While second-year Oakland Raiders general manager Reggie McKenzie is likely safe for 2013, coach Dennis Allen is very much on the hot seat. Going into Sunday's game against Kansas City, a source familiar with the mindset of ownership said that the season's final few games will be crucial toward determining the coach's fate.
If the Raiders are competitive and appear to be getting better, Allen likely will return. But if they get embarrassed, appear to be regressing and don't look like they have a plan, Allen likely will be fired. The 56-31 defeat to the Chiefs was not a promising sign.
It also seems that, even with Mark Davis running the team in place of his late father, the Raiders are still the Raiders. After Allen was hired for the 2012 season, most of his assistants were given two-year contracts. At the end of the season, McKenzie recommended to Davis that the contracts of the assistants retained by the team be rolled over for another year, so that they'd continue to have two years on their deals, as per NFL practice.
Though McKenzie is allegedly in control of all things football, Davis rebuffed the request, meaning that numerous assistants (including defensive coordinator Jason Tarver) have contracts that are about to expire.
I've talked to several Raiders players who believe this is a good coaching staff and coordinators Tarver and Greg Olson (who signed a two-year deal before this season after replacing the fired Greg Knapp) are doing a terrific job with deficient talent. And they think it's wrong to blame Allen for the talent deficiencies caused by the team's well-documented salary cap troubles and decisions that can be traced to McKenzie.
First, the departure of quarterback Carson Palmer, who not only was asked to take a pay cut, but also, according to a source close to Palmer, was insulted by the team's unwillingness to guarantee Palmer's presence on the roster and insistence that he compete with Terrelle Pryor.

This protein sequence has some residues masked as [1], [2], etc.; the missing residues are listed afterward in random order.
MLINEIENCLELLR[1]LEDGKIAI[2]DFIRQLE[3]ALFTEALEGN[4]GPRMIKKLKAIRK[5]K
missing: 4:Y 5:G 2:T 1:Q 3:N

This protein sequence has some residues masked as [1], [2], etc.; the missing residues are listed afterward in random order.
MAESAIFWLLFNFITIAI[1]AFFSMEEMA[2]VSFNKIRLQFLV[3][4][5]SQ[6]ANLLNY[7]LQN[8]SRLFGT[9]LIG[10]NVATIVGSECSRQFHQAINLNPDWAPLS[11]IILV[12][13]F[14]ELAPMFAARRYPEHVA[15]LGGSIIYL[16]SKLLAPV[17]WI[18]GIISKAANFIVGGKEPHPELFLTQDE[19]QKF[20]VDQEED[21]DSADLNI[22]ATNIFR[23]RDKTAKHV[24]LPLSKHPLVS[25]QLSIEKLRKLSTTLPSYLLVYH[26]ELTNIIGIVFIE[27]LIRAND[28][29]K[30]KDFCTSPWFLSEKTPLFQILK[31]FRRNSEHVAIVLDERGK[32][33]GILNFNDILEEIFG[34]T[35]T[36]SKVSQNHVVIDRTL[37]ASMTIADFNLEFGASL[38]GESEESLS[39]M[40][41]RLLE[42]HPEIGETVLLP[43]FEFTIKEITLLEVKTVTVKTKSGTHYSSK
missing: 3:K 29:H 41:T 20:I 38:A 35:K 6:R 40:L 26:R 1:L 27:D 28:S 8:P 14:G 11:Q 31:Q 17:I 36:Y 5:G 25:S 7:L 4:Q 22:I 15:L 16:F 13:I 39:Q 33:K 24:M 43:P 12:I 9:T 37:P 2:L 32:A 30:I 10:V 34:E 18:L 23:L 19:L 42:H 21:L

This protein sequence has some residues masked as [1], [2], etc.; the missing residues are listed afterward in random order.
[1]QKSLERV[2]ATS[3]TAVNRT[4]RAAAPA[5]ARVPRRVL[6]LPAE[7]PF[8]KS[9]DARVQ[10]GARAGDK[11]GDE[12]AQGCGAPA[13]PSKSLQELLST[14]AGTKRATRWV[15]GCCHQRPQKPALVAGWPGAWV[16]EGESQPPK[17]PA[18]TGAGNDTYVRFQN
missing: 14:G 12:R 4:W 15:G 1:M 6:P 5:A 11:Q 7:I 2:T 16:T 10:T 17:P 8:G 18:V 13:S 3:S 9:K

That triggered Palmer's rejection of the pay cut and desire to force a trade to Arizona. McKenzie countered by trading for Matt Flynn (disaster) and drafting Tyler Wilson (disaster). Because Olson has found a way to make it work with undrafted free-agent Matt McGloin, the team has performed reasonably well on offense despite a lack of talent at skill positions.
Another McKenzie failing: He came within seconds of using the third overall pick on D.J. Hayden before completing a trade down with the Dolphins and clearly is learning on the job. That said, Davis has preached patience, most recently in an interview with the San Jose Mercury News last week.
But sources say Davis, especially last year, has made his displeasure known after losses, sometimes behaving, according to witnesses, like a "petulant child" on the team plane after unfavorable outcomes. It will be interesting to see how he reacts if the Raiders suffer another bad loss or two and finish 4-12.
One other bit of dysfunction: Typically in the NFL, when a team fires a coach/assistant with an offset clause in the contract (standard), the next team that hires him will give said coach an artificially low salary, forcing the former team to pay the rest of the money. Typically, no one complains -- this is the way it's done.
So, when the Jets fired Tony Sparano as offensive coordinator and the Raiders were set to hire him as their offensive line coach, they kept the salary low. However, the Raiders decided to give Sparano an "assistant head coach" title as well, suggesting increased responsibilities. This did not sit well with the Jets, who filed a grievance with the NFL, claiming the Raiders were intentionally underpaying Sparano and forcing them to pay a disproportionate share.
The grievance, which is being handled by NFL executive vice president Harold Henderson, is still unresolved.